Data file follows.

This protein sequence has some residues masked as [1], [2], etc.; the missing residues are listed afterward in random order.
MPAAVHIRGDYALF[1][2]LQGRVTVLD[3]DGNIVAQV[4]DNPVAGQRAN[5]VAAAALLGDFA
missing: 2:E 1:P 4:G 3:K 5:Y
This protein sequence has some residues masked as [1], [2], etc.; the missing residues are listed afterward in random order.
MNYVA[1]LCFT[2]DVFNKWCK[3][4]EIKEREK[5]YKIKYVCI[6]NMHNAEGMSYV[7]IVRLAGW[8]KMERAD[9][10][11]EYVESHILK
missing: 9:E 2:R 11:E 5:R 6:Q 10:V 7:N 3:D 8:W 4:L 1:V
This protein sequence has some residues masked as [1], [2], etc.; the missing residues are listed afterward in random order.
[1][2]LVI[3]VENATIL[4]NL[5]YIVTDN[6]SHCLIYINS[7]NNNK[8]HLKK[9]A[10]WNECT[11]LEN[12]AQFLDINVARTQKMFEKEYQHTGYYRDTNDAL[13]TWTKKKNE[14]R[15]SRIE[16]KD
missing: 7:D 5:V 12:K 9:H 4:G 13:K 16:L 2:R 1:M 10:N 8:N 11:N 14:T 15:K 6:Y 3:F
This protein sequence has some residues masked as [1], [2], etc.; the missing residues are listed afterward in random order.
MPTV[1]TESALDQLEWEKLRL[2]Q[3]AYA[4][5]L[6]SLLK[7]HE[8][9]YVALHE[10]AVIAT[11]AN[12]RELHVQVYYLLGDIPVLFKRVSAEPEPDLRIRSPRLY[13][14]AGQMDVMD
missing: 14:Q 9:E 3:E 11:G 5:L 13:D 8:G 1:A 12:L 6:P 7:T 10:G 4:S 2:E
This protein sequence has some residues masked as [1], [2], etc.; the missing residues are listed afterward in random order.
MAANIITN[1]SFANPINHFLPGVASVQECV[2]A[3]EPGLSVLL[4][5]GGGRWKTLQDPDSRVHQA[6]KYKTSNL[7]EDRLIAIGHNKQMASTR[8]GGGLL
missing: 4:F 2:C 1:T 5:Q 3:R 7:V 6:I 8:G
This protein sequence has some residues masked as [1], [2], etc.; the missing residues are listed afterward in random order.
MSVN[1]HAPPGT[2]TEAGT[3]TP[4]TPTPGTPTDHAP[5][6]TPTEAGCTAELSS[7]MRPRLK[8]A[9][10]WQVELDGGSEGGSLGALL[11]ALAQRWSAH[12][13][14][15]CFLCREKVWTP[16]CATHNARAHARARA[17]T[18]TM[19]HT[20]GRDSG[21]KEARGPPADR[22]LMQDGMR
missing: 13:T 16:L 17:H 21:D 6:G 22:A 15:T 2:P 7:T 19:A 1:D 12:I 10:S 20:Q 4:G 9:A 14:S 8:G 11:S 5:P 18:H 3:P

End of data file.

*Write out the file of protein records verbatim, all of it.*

This protein sequence has some residues masked as [1], [2], etc.; the missing residues are listed afterward in random order.
MPAAVHIRGDYALF[1][2]LQGRVTVLD[3]DGNIVAQV[4]DNPVAGQRAN[5]VAAAALLGDFA
missing: 2:E 1:P 4:G 3:K 5:Y
This protein sequence has some residues masked as [1], [2], etc.; the missing residues are listed afterward in random order.
MNYVA[1]LCFT[2]DVFNKWCK[3][4]EIKEREK[5]YKIKYVCI[6]NMHNAEGMSYV[7]IVRLAGW[8]KMERAD[9][10][11]EYVESHILK
missing: 9:E 2:R 11:E 5:R 6:Q 10:V 7:N 3:D 8:W 4:L 1:V
This protein sequence has some residues masked as [1], [2], etc.; the missing residues are listed afterward in random order.
[1][2]LVI[3]VENATIL[4]NL[5]YIVTDN[6]SHCLIYINS[7]NNNK[8]HLKK[9]A[10]WNECT[11]LEN[12]AQFLDINVARTQKMFEKEYQHTGYYRDTNDAL[13]TWTKKKNE[14]R[15]SRIE[16]KD
missing: 7:D 5:V 12:K 9:H 4:G 13:K 16:L 2:R 1:M 10:N 8:N 11:N 14:T 15:K 6:Y 3:F
This protein sequence has some residues masked as [1], [2], etc.; the missing residues are listed afterward in random order.
MPTV[1]TESALDQLEWEKLRL[2]Q[3]AYA[4][5]L[6]SLLK[7]HE[8][9]YVALHE[10]AVIAT[11]AN[12]RELHVQVYYLLGDIPVLFKRVSAEPEPDLRIRSPRLY[13][14]AGQMDVMD
missing: 14:Q 9:E 3:E 11:G 5:L 13:D 8:G 1:A 12:L 6:P 7:T 10:G 4:S 2:E
This protein sequence has some residues masked as [1], [2], etc.; the missing residues are listed afterward in random order.
MAANIITN[1]SFANPINHFLPGVASVQECV[2]A[3]EPGLSVLL[4][5]GGGRWKTLQDPDSRVHQA[6]KYKTSNL[7]EDRLIAIGHNKQMASTR[8]GGGLL
missing: 4:F 2:C 1:T 5:Q 3:R 7:V 6:I 8:G
This protein sequence has some residues masked as [1], [2], etc.; the missing residues are listed afterward in random order.
MSVN[1]HAPPGT[2]TEAGT[3]TP[4]TPTPGTPTDHAP[5][6]TPTEAGCTAELSS[7]MRPRLK[8]A[9][10]WQVELDGGSEGGSLGALL[11]ALAQRWSAH[12][13][14][15]CFLCREKVWTP[16]CATHNARAHARARA[17]T[18]TM[19]HT[20]GRDSG[21]KEARGPPADR[22]LMQDGMR
missing: 13:T 16:L 17:H 21:D 6:G 22:A 15:T 2:P 7:T 19:A 1:D 12:I 10:S 20:Q 4:G 9:A 14:S 8:G 11:S 5:P 18:H 3:P